This is precisely how Netanyahu wants to shape the “moral battlefield”. A reign of terror against free speech and political activism abroad and at home, leaving Israel free to crush the Palestinians.

On paper, it may sound workable. But Israel will soon have to accept that the apartheid genie is out of the bottle – and it cannot be put back.

A version of this article first appeared in the National, Abu Dhabi.

About Jonathan Cook

Jonathan Cook won the Martha Gellhorn Special Prize for Journalism. His latest books are “Israel and the Clash of Civilisations: Iraq, Iran and the Plan to Remake the Middle East” (Pluto Press) and “Disappearing Palestine: Israel’s Experiments in Human Despair” (Zed Books). His new website is jonathan-cook.net.

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9 Responses

  1. Maghlawatan
    April 4, 2017, 3:36 pm

    Israel will go as far as assassinations . Always has

    BDS is possibly the only antidote to Zionism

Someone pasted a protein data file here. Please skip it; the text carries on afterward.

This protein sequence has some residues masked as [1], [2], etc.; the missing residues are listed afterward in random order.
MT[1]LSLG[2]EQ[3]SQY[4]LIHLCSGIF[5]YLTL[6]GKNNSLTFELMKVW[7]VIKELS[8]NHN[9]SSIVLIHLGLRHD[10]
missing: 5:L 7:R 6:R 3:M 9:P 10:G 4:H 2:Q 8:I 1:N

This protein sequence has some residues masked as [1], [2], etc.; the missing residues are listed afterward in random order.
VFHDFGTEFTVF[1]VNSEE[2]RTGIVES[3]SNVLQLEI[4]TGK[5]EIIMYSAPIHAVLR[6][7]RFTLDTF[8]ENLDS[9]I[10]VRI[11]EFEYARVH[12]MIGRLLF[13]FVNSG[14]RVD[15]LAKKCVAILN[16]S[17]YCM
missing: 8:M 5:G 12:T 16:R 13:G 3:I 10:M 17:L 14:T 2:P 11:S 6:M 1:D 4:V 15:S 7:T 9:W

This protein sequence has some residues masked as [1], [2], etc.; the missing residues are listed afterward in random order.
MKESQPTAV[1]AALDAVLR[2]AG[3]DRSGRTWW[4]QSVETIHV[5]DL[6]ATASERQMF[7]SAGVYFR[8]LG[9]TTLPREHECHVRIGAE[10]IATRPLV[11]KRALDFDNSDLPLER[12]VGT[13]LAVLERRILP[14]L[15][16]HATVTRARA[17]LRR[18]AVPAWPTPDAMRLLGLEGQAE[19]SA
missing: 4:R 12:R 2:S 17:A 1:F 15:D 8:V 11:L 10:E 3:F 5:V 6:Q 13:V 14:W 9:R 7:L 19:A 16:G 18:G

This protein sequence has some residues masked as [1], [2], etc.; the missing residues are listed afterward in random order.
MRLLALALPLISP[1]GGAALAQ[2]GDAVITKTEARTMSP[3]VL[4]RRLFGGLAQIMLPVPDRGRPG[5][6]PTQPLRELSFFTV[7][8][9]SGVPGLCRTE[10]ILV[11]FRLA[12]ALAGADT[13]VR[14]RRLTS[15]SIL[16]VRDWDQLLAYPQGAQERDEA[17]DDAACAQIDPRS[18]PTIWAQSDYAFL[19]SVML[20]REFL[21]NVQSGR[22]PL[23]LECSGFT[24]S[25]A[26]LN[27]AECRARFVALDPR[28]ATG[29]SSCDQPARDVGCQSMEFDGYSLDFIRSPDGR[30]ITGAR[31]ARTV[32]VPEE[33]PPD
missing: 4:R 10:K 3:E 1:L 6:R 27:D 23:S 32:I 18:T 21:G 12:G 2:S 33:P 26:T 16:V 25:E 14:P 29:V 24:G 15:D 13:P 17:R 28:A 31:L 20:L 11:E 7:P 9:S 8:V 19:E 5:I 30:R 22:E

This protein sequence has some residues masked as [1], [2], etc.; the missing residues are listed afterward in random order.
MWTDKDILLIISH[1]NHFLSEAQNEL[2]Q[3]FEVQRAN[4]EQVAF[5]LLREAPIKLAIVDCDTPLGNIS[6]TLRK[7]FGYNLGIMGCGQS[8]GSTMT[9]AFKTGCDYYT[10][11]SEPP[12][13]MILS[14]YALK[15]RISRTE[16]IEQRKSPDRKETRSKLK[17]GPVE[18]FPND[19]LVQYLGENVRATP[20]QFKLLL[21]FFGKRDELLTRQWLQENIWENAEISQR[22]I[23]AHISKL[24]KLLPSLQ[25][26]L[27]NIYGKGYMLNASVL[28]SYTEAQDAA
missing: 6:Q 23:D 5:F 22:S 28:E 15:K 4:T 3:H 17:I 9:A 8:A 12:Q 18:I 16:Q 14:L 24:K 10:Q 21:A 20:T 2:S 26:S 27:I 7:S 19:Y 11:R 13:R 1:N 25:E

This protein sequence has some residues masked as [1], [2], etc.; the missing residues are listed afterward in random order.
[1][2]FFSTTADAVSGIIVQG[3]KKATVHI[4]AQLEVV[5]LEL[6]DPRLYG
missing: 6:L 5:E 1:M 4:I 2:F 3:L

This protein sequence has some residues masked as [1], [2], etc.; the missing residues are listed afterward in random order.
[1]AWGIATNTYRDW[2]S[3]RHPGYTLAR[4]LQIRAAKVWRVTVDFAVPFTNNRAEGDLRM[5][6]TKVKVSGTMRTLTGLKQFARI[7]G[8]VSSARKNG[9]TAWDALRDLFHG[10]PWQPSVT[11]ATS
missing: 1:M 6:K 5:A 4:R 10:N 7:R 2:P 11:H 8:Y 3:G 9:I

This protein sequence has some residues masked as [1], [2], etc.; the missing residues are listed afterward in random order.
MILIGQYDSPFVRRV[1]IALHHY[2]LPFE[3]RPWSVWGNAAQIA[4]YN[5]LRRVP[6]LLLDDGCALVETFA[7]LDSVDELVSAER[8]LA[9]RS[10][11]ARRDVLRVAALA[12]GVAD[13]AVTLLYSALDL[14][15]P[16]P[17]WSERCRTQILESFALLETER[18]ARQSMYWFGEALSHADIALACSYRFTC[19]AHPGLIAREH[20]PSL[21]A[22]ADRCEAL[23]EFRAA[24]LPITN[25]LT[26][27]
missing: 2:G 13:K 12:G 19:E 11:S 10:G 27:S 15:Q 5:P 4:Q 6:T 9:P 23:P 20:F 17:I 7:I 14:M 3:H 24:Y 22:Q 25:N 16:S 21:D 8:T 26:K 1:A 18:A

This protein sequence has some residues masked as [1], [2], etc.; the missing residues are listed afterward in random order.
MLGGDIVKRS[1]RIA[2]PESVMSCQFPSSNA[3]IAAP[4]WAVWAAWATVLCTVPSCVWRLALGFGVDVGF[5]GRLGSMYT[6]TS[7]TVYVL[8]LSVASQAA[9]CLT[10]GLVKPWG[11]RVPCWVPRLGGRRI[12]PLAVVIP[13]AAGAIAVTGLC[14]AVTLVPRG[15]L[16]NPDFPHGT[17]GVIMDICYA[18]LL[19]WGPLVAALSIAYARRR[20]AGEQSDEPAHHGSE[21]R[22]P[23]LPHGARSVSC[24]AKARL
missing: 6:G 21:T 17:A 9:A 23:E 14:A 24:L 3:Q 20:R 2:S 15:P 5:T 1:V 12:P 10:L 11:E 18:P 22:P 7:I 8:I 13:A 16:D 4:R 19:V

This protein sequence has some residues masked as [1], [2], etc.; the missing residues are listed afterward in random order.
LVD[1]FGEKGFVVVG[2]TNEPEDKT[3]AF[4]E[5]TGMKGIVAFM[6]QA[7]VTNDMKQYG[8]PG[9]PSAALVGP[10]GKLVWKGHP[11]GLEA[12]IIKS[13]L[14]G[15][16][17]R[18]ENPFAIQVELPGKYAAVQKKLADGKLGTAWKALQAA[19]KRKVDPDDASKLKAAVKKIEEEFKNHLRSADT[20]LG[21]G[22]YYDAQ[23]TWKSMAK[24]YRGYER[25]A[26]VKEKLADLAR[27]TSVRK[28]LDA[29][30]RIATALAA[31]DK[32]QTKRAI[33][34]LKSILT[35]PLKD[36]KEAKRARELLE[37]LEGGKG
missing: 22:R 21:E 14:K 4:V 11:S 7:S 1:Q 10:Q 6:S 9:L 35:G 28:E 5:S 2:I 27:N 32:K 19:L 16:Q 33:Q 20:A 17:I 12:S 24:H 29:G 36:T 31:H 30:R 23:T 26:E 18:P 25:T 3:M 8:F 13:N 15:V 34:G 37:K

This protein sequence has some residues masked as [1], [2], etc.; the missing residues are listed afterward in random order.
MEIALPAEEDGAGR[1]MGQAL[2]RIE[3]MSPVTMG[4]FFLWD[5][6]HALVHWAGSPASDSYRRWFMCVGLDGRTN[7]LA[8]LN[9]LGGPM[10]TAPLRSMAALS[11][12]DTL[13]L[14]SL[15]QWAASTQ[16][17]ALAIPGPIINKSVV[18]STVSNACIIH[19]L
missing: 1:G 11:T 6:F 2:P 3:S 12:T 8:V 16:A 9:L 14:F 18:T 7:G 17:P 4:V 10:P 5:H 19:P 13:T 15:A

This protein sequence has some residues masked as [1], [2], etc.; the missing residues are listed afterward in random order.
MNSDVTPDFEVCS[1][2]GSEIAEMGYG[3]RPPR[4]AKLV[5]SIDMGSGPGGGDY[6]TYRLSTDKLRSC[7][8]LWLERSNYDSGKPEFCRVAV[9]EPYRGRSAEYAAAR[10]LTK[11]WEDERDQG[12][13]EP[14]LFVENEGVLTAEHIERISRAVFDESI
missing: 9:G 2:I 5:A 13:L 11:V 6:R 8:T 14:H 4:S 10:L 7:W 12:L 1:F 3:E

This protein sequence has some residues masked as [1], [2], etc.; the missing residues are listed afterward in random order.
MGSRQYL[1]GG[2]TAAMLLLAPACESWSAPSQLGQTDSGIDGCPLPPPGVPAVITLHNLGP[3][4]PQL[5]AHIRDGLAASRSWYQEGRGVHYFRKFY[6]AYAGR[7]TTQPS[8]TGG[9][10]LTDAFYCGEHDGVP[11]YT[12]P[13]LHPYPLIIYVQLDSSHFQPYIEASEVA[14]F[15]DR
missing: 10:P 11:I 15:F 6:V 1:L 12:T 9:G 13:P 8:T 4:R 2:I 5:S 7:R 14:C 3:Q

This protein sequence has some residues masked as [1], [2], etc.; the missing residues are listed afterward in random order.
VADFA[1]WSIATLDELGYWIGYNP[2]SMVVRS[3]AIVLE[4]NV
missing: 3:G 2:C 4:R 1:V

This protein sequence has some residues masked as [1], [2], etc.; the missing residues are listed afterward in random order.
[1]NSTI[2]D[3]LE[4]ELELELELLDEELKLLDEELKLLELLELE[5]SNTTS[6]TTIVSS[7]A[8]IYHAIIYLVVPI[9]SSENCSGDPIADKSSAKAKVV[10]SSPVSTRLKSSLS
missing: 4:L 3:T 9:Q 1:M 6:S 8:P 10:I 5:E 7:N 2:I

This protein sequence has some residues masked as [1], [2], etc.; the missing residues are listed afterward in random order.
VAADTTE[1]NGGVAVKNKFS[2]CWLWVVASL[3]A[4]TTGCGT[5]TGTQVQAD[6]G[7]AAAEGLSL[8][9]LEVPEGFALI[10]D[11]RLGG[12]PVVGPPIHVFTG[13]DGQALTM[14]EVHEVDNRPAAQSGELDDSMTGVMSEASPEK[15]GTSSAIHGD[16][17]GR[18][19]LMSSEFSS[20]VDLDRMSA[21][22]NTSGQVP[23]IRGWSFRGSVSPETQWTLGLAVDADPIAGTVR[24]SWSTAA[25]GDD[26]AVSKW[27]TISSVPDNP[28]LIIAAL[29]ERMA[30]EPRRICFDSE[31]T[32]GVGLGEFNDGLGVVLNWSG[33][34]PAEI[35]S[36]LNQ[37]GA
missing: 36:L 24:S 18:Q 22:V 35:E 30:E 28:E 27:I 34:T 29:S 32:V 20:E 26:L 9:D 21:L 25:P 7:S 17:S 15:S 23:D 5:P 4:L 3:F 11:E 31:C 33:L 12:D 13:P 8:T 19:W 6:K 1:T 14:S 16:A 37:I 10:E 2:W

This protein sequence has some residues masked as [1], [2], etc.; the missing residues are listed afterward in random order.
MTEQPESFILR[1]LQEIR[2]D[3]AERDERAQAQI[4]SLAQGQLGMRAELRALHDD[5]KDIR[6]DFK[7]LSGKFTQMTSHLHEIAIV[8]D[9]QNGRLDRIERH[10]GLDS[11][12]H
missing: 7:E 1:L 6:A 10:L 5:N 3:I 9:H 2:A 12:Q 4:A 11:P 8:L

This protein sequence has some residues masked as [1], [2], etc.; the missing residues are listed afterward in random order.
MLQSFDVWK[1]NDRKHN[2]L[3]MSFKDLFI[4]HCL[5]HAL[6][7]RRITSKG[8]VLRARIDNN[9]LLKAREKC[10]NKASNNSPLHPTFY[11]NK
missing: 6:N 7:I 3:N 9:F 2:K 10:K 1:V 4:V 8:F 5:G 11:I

Mondo article from 2011
    Who profits from the occupation?
    by Alice Rothchild on January 15, 2011 · 3 comments
    Like 8 Retweet 2

    As we learn more about the BDS movement, a critical question emerges: what companies are involved with which activities that ultimately sustain the occupation? In Tel Aviv we meet Dalit Baum, an Israeli member of the Coalition of Women for Peace and specifically, the group Who Profits? She explains that the organization was developed to understand the economics of the settlement project. A short haired woman with intense black eyes and an ironic sense of humor, she states that the project aimed to investigate corporations directly involved in the occupation, to figure out the specifics, the financial interests, and who is making money from whom. After meticulous research, four years later they have a website, whoprofits.org, that has a partial data base listing approximately 1000 companies.
    The criteria for inclusion on this list involves work in building settlements, marketing settlement goods, using industrial space within settlements, providing crucial services to settlements such as transportation, and providing equipment to the military such as for building walls and checkpoints. She notes that Israel has exploited the Palestinian labor pool and the Palestinian market, it is a captive market where Israeli policies have shut down much of the competition. For example, Palestinians are only allowed to grow agricultural products that are not as profitable as Israeli products and do not compete in European markets when compared to Israeli goods.